Lifelong motor sport fan Keith set up RaceFans in 2005 - when it was originally called F1 Fanatic. Having previously worked as a motoring...

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17 comments on “2008 French Grand Prix preview: Last Tango in Magny-Cours”

  1. TommyBellingham
    18th June 2008, 15:05

    I can only remember one good grand prix at Magny Cours. 1999 wet race, absolute classic! I did go to circuit in 2002 and was nice to watch a bit of history seeing Michael match Fangios record but races are often dull.

  2. Well, it’s happened at last – I wrote on very similar lines this morning, Keith, posted it, came over here and found your article. Sorry about that – pure coincidence, I assure you.

  3. michael counsell
    18th June 2008, 16:12

    I wasn’t anyhwhere near born when Reims was used as a racetrack but how much character does a triangle have? While Rouen-Les-Essarts sounds more suitable for rally cars than F1 cars.

    Motor racing may have officially started in France but car races would have occurred as soon as two car owners met!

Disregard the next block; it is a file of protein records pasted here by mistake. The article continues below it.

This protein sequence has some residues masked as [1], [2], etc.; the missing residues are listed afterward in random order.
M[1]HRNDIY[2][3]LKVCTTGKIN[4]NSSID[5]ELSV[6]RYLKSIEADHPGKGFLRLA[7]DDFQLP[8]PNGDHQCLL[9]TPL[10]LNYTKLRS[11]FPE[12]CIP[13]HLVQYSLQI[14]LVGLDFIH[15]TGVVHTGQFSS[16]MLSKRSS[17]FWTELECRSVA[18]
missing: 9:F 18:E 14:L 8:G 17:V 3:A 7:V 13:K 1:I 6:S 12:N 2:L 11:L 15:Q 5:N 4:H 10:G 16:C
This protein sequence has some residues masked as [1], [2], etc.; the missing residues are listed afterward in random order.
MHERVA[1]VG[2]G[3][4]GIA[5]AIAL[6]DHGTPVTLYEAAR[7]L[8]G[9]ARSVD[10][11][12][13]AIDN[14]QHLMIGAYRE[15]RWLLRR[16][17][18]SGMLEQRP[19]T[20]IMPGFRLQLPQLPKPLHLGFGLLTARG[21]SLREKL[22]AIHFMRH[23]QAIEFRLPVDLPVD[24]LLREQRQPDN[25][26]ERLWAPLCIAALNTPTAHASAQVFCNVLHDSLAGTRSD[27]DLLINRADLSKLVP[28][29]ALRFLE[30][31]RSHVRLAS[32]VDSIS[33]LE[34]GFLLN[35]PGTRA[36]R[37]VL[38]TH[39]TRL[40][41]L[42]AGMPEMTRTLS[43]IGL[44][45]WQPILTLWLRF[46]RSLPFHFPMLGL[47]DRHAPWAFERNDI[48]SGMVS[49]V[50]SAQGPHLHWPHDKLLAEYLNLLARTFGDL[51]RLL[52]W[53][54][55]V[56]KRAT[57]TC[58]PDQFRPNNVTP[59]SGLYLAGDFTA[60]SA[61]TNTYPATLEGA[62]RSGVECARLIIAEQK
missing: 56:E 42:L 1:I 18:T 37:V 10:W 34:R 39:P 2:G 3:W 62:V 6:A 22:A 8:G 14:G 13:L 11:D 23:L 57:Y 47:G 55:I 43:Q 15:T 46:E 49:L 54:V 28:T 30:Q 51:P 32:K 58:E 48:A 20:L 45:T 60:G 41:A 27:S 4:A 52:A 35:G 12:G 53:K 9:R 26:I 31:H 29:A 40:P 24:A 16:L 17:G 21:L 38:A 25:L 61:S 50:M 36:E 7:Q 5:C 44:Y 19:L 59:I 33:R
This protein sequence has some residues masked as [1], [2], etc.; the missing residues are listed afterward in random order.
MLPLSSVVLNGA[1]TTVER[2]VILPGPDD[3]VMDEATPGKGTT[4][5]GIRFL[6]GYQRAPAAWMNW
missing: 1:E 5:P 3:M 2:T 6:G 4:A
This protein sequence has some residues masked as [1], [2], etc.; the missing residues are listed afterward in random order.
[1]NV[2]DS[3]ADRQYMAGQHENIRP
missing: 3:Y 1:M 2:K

A more relevant link to the history of motor racing is to run regular re-enactments of the initial race rather than staging a modern day F1 race in the same country.

    The biggest motor race in France anyway is Le Man 24Hrs, not the Grand Prix. Le Mans itself probably shares more with the original races than F1 does due to the variety of machinery from manufacturers big and small on display.

  4. Clive – I was going to reply with “yeah, well, mine’s longer” but thought better of it. Great minds think alike!

  5. It isn’t the worst circuit. Some Tilke’s works are far beyond when dull races come to my mind. In fact, Magny-Cours has one of the most exciting chicanes of all tracks… even more exciting if you can see how Alonso overtaked Heidfeld last year :-)). What makes boring races isn’t the track itself, but the conservative tactics, the excess of electronic aids now banned, and the excess of aerodynamic grip.

    On the other side, I would not be angry if Bernie makes it finally and we can see an urban race at the streets of París.

  6. I’m going to buck the trend here and show a little support for Magny-Cours. Its always surprised me that its never been very popular with the drivers, as in my sim racing I’ve always enjoyed racing the circuit.

    Also, I feel the reputation for producing boring racing is a little undeserved. The run down to the Adelaide hairpin is one of the best overtaking opportunities of the season, and would be even more so with next years technical regs allowing cars to run close through turns one and two. Furthermore, I’ve never been to the circuit, but I imagine seeing the cars through the fast chicanes from the grandstands is breathtaking.